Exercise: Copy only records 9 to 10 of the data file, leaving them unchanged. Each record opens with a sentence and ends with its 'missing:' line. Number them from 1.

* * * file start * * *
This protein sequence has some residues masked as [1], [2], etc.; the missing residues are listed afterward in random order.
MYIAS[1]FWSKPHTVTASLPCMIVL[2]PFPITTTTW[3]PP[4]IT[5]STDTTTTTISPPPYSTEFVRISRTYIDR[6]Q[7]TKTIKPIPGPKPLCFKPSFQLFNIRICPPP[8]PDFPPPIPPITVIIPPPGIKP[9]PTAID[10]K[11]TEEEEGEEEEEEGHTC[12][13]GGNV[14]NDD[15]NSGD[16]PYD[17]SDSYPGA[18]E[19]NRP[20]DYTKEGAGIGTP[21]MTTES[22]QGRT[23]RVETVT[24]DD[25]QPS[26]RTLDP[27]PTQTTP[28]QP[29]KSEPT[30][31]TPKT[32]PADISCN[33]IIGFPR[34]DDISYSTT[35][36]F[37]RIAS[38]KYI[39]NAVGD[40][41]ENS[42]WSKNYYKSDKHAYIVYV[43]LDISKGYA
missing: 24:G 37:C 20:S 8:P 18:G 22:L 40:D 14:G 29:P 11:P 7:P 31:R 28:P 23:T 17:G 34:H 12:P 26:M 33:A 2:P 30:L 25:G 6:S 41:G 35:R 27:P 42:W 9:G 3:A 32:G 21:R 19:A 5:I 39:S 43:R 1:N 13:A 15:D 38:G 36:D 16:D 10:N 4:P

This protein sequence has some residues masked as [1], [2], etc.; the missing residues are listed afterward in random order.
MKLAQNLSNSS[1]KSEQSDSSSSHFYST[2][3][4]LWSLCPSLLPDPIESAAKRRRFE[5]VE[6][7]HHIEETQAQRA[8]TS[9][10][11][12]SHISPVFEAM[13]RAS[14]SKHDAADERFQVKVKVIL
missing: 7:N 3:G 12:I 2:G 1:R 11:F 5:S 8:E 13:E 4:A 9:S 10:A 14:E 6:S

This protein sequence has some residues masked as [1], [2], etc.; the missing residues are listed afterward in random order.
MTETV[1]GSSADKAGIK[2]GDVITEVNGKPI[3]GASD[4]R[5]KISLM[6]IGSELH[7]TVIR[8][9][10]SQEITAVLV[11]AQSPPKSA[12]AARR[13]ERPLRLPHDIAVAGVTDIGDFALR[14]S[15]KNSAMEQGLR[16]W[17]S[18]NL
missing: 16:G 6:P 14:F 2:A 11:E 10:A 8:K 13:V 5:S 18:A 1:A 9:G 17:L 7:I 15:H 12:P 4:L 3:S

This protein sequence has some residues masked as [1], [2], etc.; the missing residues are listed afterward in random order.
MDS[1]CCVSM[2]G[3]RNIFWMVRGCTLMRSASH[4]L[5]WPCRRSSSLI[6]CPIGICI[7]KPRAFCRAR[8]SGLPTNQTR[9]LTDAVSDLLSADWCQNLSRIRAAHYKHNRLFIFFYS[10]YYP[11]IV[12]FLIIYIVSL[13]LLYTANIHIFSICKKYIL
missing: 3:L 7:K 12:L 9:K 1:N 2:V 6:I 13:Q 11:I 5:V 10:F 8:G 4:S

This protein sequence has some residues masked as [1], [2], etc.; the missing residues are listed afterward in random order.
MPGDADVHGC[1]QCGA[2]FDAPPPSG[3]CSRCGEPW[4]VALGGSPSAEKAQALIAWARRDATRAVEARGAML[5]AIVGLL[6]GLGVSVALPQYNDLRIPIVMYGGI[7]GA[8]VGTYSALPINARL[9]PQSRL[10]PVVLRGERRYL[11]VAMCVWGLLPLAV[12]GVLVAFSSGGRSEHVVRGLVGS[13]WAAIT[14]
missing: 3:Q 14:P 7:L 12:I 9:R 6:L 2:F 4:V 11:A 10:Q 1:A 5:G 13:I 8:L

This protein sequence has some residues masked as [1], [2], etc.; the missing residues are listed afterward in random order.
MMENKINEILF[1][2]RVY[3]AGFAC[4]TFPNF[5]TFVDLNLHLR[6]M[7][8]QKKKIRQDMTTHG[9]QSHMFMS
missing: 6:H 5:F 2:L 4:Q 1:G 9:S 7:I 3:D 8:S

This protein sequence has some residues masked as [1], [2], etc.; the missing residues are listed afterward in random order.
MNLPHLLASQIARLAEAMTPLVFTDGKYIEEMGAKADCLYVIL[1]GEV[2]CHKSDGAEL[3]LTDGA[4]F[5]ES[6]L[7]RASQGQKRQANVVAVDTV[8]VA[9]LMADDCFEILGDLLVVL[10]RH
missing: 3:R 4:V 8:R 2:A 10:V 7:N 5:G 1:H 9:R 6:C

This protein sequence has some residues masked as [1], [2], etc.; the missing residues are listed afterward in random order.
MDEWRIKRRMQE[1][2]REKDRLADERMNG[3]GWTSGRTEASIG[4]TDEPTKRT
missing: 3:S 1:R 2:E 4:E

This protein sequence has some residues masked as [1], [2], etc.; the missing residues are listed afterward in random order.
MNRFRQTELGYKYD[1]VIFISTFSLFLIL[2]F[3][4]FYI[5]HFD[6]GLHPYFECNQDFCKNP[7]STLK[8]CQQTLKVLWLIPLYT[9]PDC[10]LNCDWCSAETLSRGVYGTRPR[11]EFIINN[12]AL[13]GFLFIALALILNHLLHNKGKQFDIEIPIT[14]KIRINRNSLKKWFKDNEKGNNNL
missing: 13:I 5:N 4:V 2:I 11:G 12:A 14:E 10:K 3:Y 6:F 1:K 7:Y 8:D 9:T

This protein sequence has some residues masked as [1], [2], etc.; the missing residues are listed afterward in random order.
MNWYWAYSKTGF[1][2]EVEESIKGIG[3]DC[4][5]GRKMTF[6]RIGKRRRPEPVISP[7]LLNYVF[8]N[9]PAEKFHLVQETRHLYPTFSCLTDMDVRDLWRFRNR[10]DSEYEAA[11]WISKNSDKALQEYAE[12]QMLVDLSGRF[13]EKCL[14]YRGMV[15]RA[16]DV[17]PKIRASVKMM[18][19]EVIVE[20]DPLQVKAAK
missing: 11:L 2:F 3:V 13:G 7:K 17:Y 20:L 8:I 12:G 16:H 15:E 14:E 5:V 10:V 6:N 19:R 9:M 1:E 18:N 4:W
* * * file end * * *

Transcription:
This protein sequence has some residues masked as [1], [2], etc.; the missing residues are listed afterward in random order.
MNRFRQTELGYKYD[1]VIFISTFSLFLIL[2]F[3][4]FYI[5]HFD[6]GLHPYFECNQDFCKNP[7]STLK[8]CQQTLKVLWLIPLYT[9]PDC[10]LNCDWCSAETLSRGVYGTRPR[11]EFIINN[12]AL[13]GFLFIALALILNHLLHNKGKQFDIEIPIT[14]KIRINRNSLKKWFKDNEKGNNNL
missing: 13:I 5:N 4:V 2:I 11:G 12:A 14:E 10:K 3:Y 6:F 1:K 7:Y 8:D 9:T

This protein sequence has some residues masked as [1], [2], etc.; the missing residues are listed afterward in random order.
MNWYWAYSKTGF[1][2]EVEESIKGIG[3]DC[4][5]GRKMTF[6]RIGKRRRPEPVISP[7]LLNYVF[8]N[9]PAEKFHLVQETRHLYPTFSCLTDMDVRDLWRFRNR[10]DSEYEAA[11]WISKNSDKALQEYAE[12]QMLVDLSGRF[13]EKCL[14]YRGMV[15]RA[16]DV[17]PKIRASVKMM[18][19]EVIVE[20]DPLQVKAAK
missing: 11:L 2:F 3:V 13:G 7:K 17:Y 20:L 8:I 12:G 16:H 15:E 14:E 5:V 10:V 6:N 19:R 9:M 1:E 18:N 4:W